Noise levels in the workplace and correct PPE

Our hearing is precious. It’s easy to take it for granted when doing everyday activities, including work – but adjusting to life with hearing loss can be incredibly difficult. In severe cases, you could suffer lost income, relationship breakdowns and serious mental health problems.

Such consequences make it essential for businesses to protect their employees from excessive noise in the workplace. Noise-induced hearing loss is preventable – but once it goes, it won’t come back. The Control of Noise at Work Regulations 2005 aim to ensure that workers are protected before its too late.

Below, we summarise what constitutes excessive noise, where it’s commonly found, and what personal protective equipment (PPE) is required in such environments.

What is excessive noise?

The Control of Noise at Work regulations require employers to provide hearing protection in environments with noise levels of 85dB(A) on a scale for judging loudness against the hearing threshold of the human ear. They must carry out risk assessments and deliver training at 80Db(A), with the maximum exposure limit being 87dB(a).

These guidelines make it necessary for employers to accurately measure noise levels after identifying what risks are present and who they might affect. There are various accepted measures for doing so, including the use of sound level meters, click here to find out more. It’s also important to understand how long workers are exposed to any excessive noise for.

So where are such practices required?

Work environments with high levels of noise

There are a broad range of industries in which workers are commonly exposed to high levels of noise.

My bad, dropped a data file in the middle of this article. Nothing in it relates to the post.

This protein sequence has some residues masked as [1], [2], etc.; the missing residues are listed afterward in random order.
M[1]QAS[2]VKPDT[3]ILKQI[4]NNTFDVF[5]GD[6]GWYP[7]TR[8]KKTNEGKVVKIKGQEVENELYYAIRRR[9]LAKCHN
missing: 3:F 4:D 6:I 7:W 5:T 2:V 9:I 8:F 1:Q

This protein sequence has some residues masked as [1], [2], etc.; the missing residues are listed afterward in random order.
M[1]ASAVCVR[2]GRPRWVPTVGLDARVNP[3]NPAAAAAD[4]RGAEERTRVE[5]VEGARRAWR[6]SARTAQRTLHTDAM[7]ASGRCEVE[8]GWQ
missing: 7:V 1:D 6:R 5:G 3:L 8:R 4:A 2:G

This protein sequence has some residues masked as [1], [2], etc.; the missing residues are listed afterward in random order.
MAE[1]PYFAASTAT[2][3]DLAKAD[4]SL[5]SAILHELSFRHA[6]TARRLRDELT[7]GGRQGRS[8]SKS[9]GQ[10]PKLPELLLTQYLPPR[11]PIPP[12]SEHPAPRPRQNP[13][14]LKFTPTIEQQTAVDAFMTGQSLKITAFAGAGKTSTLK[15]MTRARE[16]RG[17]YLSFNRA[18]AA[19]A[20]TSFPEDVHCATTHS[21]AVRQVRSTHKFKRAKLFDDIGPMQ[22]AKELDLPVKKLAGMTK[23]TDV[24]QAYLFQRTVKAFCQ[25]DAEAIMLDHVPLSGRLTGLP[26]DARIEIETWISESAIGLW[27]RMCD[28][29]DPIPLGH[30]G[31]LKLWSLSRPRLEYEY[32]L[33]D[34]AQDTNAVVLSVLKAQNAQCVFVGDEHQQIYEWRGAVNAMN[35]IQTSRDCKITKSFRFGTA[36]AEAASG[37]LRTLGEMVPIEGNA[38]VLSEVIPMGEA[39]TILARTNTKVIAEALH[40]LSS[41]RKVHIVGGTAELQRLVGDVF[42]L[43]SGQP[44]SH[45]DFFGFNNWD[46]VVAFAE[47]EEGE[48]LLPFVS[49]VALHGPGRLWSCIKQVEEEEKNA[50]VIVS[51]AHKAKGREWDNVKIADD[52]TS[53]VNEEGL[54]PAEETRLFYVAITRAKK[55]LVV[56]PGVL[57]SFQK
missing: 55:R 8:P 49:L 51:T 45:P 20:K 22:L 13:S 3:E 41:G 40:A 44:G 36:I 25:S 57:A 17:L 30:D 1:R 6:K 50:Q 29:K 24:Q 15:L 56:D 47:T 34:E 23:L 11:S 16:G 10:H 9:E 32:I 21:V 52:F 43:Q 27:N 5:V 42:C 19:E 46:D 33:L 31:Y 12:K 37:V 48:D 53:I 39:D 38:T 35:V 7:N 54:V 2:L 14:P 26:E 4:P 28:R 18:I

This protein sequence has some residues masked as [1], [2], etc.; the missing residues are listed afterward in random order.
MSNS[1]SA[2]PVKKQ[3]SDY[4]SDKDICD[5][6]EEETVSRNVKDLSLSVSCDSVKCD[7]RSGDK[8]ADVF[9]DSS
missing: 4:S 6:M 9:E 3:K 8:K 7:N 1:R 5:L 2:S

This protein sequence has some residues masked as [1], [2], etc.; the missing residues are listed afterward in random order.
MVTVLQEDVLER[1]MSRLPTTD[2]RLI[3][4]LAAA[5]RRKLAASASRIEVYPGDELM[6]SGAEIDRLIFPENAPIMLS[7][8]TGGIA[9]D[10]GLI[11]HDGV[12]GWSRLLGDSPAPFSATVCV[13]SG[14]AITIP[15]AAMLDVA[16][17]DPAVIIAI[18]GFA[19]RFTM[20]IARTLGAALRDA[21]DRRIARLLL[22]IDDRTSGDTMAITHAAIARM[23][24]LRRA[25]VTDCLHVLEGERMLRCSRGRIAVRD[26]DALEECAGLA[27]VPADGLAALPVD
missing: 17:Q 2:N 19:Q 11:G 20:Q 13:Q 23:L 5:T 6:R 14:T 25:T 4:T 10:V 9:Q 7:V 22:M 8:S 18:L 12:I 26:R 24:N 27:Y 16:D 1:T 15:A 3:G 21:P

Construction is one such industry due to the use of loud machinery. Mechanics and factory workers face similar risks, while musicians and venue staff often operate around dangerously loud instruments and speakers. Even brief exposure in such environments can cause lasting hearing damage.

Correct PPE for loud work environments

Hearing protection should be provided when noise levels remain excessive in these environments after other controls have already been implemented, or while controls are developed.

The two most common types of ear PPE are ear plugs and ear defenders. Ear plugs are small, compressible items that sit in the ear, while ear defenders are similar to large headphones that surround the ears and are kept in place by a headband.

Crucially, hearing protection should not cut out too much noise to the point that workers can’t communicate or hear important sounds such as alarms. It should also fit securely and comfortably in conjunction with any other necessary PPE such as eye masks and helmets. Ear plugs meanwhile should always be clean before use.

The RNID estimates that there are 12 million adults in the UK living with a significant degree of hearing loss. Managing excessive noise in the workplace following the guidance above can help stop this number from increasing unnecessarily.